• Focus on the very specific language that your students will need. The main area is the language of describing trends and one thing I have found very useful is to show how one phrase can be used in two different ways. For example, if you introduce unemployment rose sharply you should also highlight how students could alternatively say there was a sharp rise in unemployment.
  • Expose students to good practice. I use the Daily Chart from The Economist magazine, which provides up-to-date and relevant graphs for students to describe.

Yes/No/Doesn’t say

From my experience, this is the question that causes the most problems for a number of reasons: it is an unusual question type; candidates can spend a lot of time trying to find information that isn’t in the text because they don’t trust themselves; the questions themselves are often purposefully misleading. There is no silver bullet for answering this type of question, but there are a few helpful hints that we can give.

  • Yes/No/Not given questions are usually looking for the writer’s opinion. True/False/Not given questions are usually looking for facts from the text.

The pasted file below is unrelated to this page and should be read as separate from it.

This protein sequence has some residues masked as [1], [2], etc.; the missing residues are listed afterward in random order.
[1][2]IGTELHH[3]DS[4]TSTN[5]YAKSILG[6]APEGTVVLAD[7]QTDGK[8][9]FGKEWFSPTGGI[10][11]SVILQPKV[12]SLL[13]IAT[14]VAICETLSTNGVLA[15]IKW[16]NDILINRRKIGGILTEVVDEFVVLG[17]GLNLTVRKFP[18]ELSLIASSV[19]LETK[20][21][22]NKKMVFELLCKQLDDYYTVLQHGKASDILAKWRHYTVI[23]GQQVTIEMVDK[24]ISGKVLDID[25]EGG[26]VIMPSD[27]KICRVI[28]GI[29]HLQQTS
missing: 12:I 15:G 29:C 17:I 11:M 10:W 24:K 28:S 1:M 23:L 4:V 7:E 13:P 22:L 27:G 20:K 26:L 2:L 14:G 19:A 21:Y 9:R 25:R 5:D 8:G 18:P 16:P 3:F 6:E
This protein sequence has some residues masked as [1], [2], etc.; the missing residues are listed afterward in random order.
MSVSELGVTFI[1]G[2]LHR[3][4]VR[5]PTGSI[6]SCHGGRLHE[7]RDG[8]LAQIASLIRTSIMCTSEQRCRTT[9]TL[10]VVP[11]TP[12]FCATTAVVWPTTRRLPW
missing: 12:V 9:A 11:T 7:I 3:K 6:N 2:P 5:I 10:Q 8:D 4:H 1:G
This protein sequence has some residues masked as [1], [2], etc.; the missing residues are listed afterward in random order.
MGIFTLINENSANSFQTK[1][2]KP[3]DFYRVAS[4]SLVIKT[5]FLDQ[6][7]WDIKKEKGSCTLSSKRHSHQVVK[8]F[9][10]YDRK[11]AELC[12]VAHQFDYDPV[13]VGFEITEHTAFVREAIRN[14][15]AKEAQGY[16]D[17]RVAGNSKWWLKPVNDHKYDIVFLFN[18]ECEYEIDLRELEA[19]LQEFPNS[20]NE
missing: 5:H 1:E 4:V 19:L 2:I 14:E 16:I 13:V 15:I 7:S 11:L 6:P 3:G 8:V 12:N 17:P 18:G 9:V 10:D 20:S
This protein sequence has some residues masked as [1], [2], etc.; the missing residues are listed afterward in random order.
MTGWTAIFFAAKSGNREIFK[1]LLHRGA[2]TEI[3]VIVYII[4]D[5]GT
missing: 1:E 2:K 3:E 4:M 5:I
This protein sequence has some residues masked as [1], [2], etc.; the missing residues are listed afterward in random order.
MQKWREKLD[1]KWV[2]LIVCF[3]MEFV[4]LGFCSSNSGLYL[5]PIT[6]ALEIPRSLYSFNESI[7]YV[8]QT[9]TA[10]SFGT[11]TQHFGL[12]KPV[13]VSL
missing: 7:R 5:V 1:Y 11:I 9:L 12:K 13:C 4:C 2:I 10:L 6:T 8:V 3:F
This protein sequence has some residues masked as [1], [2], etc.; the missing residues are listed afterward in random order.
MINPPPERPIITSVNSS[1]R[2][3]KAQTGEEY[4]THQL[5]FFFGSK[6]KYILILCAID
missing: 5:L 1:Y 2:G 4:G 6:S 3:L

• The questions usually follow the same order in the text. This means if you have found the information for questions 7 and 9, the information for question 8 is between those two. If you can’t find the information then the answer is probably Not given.
  • If you don’t know the answer, guess Not given because you there is a good chance the reason you don’t know is because it isn’t in the text.
  • Look carefully at the question, especially for words like often, always, sometimes because these will sometimes make the difference between True/False and Not given.